Knowledge Test Prep

images_figures_10fig04You’ll soon have the knowledge of aviation to take your first pilot test; the Private-Pilot Knowledge Test. In fact, chances are excellent that you will take the test on a computer. So learning and practicing on a computer makes sense. Where do you start?

The first place to start is by going online to take a look at what the FAA is all about. Go to www.faa.gov, and you will discover that the FAA really is set up to help people learn to fly. The site could seem intimidating at first because it serves not only new student pilots, but also private and commercial pilots, plus all those consumers who fly and travel on commercial airplanes. Spend some time poking around on site and you’ll see that it has lots of useful information for you.

Next, I recommend that you visit online sites set up by various flying organization. The largest is the Aircraft Owners and Pilots Association (AOPA) with extensive resources for new and experienced pilots. Another resource for vintage, experimental and light-sport aircraft is the Experimental Aircraft Association (EAA). Membership in both groups is highly recommended.

Now, back to the knowledge test and how you can prepare for it using your computer. The knowledge test for private pilots is comprised of multiple-choice questions on regulations, aerodynamics, airspace, navigation, weather, aeromedical, and related topics. Passing score for the knowledge test is 70 percent. However, the real test is actually flying, when you need to remember and apply what you’ve learned. So don’t do the minimum — do the maximum. Study, restudy, review, take sample tests, and make sure you’re absolute ready for the knowledge test, the oral test, and the reality test; flying. Computers can help you do this.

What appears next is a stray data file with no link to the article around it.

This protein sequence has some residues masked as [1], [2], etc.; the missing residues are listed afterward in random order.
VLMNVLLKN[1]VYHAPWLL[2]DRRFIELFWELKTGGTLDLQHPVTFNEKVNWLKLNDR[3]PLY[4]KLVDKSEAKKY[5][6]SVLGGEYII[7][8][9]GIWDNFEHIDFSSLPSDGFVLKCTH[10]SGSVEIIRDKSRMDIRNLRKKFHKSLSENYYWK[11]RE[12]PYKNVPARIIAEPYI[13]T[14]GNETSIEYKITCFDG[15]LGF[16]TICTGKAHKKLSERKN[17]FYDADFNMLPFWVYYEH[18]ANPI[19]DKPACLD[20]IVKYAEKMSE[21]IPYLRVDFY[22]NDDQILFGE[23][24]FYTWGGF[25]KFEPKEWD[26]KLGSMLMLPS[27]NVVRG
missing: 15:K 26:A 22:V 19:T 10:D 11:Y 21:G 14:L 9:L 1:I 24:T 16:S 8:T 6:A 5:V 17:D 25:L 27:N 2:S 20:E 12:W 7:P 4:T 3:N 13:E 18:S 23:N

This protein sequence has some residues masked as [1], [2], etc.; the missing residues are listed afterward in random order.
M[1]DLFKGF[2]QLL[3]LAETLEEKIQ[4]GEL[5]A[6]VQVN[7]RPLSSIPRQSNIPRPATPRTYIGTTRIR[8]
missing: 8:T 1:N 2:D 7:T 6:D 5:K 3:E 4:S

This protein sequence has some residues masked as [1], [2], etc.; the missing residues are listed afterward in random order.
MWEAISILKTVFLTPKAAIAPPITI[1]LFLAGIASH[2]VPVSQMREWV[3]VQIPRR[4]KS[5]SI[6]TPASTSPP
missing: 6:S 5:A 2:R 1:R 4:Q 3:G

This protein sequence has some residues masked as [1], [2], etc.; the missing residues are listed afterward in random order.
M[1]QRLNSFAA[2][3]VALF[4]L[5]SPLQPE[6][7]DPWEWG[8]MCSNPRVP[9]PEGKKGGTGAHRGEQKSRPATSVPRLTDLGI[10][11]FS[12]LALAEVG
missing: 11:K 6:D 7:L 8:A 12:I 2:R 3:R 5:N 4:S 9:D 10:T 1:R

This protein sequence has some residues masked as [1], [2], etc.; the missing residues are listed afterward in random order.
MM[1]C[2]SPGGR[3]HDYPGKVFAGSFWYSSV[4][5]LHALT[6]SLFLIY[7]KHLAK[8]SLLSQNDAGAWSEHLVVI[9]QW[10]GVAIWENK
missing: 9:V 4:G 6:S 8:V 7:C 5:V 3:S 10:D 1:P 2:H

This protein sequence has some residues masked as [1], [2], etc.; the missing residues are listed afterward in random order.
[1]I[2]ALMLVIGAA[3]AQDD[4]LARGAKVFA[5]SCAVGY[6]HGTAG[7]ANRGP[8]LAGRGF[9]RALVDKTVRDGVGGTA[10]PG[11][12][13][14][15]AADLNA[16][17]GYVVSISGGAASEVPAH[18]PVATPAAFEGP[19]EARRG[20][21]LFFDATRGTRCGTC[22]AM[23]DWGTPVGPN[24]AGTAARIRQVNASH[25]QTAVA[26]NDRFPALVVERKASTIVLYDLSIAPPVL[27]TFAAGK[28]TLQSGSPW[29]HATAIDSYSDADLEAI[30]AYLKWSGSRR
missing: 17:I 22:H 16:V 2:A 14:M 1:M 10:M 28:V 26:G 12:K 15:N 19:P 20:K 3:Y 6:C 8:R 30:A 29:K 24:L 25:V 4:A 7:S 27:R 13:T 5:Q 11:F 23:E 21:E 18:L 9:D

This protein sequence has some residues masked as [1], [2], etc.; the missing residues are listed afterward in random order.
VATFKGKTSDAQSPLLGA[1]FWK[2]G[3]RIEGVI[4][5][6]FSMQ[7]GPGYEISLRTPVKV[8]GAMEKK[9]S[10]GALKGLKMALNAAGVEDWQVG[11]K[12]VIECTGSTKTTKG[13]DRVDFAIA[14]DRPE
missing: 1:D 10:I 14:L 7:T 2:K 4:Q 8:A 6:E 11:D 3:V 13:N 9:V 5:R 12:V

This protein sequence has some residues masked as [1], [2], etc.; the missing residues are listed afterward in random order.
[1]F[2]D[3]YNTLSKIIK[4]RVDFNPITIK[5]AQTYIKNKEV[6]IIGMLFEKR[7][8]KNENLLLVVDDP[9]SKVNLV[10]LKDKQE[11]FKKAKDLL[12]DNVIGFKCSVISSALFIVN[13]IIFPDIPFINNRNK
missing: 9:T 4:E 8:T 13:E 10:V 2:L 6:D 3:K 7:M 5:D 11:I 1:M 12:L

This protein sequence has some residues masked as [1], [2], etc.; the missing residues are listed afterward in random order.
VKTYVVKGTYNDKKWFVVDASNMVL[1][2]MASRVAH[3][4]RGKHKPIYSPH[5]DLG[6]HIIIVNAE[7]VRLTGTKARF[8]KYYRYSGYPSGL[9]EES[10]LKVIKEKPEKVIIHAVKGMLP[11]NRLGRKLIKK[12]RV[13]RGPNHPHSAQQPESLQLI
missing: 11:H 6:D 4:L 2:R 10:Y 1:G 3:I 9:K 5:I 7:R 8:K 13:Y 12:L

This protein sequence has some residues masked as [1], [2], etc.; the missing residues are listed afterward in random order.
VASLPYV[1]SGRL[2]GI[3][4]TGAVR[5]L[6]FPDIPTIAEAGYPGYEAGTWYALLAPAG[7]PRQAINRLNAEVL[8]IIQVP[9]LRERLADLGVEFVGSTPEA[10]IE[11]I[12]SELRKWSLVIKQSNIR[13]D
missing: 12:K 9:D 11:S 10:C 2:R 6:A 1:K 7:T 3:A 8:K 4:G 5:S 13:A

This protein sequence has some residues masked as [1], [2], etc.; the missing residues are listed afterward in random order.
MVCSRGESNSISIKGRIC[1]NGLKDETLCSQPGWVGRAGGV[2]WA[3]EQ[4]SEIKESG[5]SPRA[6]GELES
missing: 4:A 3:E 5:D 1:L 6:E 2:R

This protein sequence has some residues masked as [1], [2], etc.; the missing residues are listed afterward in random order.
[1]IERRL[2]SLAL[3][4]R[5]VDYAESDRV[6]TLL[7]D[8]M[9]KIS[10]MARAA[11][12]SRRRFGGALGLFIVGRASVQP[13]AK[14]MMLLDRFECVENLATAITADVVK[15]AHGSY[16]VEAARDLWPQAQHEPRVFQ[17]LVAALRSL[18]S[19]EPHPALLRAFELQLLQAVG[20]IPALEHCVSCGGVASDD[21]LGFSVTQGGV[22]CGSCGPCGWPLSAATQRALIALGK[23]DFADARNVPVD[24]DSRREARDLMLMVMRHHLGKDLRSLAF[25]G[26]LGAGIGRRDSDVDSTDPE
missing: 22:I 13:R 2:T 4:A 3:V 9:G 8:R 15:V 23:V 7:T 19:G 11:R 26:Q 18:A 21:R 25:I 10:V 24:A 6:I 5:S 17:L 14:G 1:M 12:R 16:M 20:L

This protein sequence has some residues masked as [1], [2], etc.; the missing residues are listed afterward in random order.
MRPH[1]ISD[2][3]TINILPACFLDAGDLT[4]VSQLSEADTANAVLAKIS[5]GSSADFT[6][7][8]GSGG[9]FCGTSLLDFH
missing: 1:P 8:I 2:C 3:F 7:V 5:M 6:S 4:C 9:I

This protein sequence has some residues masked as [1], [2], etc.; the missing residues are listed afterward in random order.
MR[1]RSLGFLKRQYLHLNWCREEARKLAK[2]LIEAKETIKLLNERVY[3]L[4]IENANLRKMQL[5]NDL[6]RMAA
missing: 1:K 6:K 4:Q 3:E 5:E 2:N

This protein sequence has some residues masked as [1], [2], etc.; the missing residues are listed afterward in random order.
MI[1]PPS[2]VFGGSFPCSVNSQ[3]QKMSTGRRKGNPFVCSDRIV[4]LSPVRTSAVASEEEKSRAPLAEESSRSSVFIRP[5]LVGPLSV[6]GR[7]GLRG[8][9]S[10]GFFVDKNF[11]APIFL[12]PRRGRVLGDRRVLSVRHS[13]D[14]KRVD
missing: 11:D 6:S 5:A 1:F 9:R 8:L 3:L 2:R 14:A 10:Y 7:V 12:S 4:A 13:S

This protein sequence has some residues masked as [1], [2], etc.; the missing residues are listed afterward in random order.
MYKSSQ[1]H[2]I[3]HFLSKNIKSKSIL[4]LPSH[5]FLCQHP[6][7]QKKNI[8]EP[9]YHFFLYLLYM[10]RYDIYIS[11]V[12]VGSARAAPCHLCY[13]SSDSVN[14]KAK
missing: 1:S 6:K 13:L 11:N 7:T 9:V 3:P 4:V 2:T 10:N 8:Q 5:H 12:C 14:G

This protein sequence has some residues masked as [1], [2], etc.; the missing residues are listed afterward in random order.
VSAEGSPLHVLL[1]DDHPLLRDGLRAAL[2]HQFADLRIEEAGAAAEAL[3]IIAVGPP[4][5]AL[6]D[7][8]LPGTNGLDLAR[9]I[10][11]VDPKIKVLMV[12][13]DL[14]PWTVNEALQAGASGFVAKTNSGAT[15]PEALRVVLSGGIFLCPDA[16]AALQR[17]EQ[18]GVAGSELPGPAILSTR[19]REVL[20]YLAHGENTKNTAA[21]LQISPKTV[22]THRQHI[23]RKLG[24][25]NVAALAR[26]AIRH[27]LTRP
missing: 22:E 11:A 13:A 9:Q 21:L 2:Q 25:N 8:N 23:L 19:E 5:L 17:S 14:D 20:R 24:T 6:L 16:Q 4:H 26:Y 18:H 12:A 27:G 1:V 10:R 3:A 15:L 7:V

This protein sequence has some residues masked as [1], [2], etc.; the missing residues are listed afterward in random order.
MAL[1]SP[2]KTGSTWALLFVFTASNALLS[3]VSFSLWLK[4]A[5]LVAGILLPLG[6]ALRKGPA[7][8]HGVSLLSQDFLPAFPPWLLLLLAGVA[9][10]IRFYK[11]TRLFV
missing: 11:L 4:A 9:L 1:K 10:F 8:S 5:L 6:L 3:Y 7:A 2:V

King Schools, the largest aviation school in the United States, offers a course of instruction specifically developed for the private pilot certificate. It’s available on interactive DVD, CD, or video and includes printed material for supplementation and review. It goes beyond what you need to know for the test, covering things you should know to fly. John and Martha King have been training pilots for decades.

The interactive courses work like this: You watch a video presentation, then answer questions very similar to the ones that will appear on your knowledge test. You’re immediately graded on your answer and are told why the answer is correct or incorrect. Finally, you can take one or more practice tests just before you go for the FAA knowledge test. Those who use this training method often get passing scores of 90 percent or more and some get 100 percent!

Most test schools also offer a computerized course or component specifically on taking the practical test (the checkride), which is the test you take when you’re finished training and your instructor has signed you off. A typical course coaches you on what to expect and how to take the test. During the actual test, an FAA-designated pilot examiner (DPE) will ask you to plan a flight, will discuss the flight to verify your knowledge, and then take you flying. During the checkride you will be tested on your skills as a pilot.

As you can see, your computer can do more than help you practice your flying. It also can help you pass the required tests with “flying” colors!